Putin's bid for an EU Trojan Horse

The outcome of Hungarian elections will be crucial to Vladimir Putin. Not only because he needs populist politicians that can be used as Trojan horses in the EU. His business interests also mean he needs to make sure the "right" candidate wins.

Ivett Körösi
Ivett Körösi Nepszava, Hungary
Source: Nepszava
Putin's bid for an EU Trojan Horse - NewsMavens
Vladimir Putin and Viktor Orban shake hands. Photo: en.kremlin.ru

Why this story matters:

Campaigning for 2018 parliamentary elections hasn't officially started in Hungary but already there is tension in the air. And it's not just domestic parties agitating the atmosphere: Russia is also trying its best to influence the general mood.

Russia is slowly becoming synonymous with interference. Evidence shows that Russia-linked social media accounts spread disinformation during the US presidential election campaign, before the Brexit referendum, and prior to and during the independence referendum in Catalonia, to name but a few cases. The list is long and growing. When Hungarians cast their votes in parliamentary elections next spring, that will surely be added to the list.

The outcome of the elections will be crucial to Russian President Vladimir Putin. Not only because he needs populist politicians which can be used as Trojan horses in the EU. His business interests also mean he needs to make sure the "right" candidate wins.

The Paks II nuclear power plant has Russian money behind it and the contract to extend the plant was awarded to Rosatom, a Russian state-owned firm. It's no question that Putin favors the political status quo in Hungary.

Experts also point out that Putin hopes Viktor Orban, the Hungarian PM, will be vocally opposed to EU sanctions against Russia. One more reason for Putin to push for a win for Fidesz in the general elections.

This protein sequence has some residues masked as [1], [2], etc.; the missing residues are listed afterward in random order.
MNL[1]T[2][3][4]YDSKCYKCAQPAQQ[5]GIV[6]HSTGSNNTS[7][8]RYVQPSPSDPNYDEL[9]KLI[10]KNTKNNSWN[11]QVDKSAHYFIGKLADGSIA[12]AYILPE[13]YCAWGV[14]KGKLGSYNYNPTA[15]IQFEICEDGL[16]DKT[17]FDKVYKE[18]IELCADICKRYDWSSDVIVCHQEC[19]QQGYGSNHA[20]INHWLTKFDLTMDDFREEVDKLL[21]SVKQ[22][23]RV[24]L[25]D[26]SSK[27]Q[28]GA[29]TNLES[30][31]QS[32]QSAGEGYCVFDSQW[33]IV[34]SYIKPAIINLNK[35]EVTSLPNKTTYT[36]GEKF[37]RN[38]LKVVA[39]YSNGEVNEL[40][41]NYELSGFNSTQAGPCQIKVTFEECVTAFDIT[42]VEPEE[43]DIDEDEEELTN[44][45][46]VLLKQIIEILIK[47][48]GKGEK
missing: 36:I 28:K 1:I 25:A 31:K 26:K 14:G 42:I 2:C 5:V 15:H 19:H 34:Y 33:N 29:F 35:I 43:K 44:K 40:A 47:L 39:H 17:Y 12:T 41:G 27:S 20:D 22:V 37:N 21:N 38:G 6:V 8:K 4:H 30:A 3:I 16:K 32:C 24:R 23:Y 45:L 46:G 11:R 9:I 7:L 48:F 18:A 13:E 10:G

But, while Russia has so far mainly used Twitter and Facebook for its interference, this is not the case in Hungary. The state media happily features pieces from Russia Today and Sputnik News -- the Kremlin’s international media arms. Representatives of the ruling Fidesz party are also likely to refer to dubious websites. There are 5 months to go, but the Russian "presence" can already be felt.

Details from the story:

  • The Hungarian government has made several recent references to DCLeaks, the website behind prominent US email leaks
  • Some analysts claim DCLeaks bear the hallmarks of Russian intelligence and link it to a Russian government cyberattack campaign targeting U.S. institutions and politicians
  • Last month, Hungarian ruling Fidesz party spokesman Balazs Hidveghi claimed that "Brussels is trapped in the web" of the Hungarian-American billionaire, George Soros. Evidence published by DCLeaks show, Hidveghi said, that the financier forged a close relationship with several decision-makers within the EU
  • Origo, a website close to the Hungarian government, published an article in October (without a byline) in which the author backed up its findings with information published by DCLeaks. According to the piece, George Soros is using his influence to make EU institutions put more pressure on the Hungarian government
  • There have also been worrying links between Hungarian far-right websites and Russia. Although it is hard to prove, some analysts say they might have been funded by Russian sources

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